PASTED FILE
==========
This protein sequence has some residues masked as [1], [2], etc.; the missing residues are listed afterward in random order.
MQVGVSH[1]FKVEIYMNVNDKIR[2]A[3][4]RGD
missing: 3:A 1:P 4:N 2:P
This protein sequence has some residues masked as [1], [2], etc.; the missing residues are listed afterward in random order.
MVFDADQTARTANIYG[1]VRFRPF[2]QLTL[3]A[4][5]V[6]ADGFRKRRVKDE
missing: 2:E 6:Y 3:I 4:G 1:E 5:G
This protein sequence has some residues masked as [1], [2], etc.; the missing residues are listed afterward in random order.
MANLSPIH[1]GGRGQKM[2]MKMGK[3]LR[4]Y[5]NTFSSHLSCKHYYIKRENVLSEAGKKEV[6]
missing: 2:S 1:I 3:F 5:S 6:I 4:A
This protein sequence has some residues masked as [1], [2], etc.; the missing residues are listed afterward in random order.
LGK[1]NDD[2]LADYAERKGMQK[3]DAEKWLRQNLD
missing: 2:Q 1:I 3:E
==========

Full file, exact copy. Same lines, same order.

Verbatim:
This protein sequence has some residues masked as [1], [2], etc.; the missing residues are listed afterward in random order.
MQVGVSH[1]FKVEIYMNVNDKIR[2]A[3][4]RGD
missing: 3:A 1:P 4:N 2:P
This protein sequence has some residues masked as [1], [2], etc.; the missing residues are listed afterward in random order.
MVFDADQTARTANIYG[1]VRFRPF[2]QLTL[3]A[4][5]V[6]ADGFRKRRVKDE
missing: 2:E 6:Y 3:I 4:G 1:E 5:G
This protein sequence has some residues masked as [1], [2], etc.; the missing residues are listed afterward in random order.
MANLSPIH[1]GGRGQKM[2]MKMGK[3]LR[4]Y[5]NTFSSHLSCKHYYIKRENVLSEAGKKEV[6]
missing: 2:S 1:I 3:F 5:S 6:I 4:A
This protein sequence has some residues masked as [1], [2], etc.; the missing residues are listed afterward in random order.
LGK[1]NDD[2]LADYAERKGMQK[3]DAEKWLRQNLD
missing: 2:Q 1:I 3:E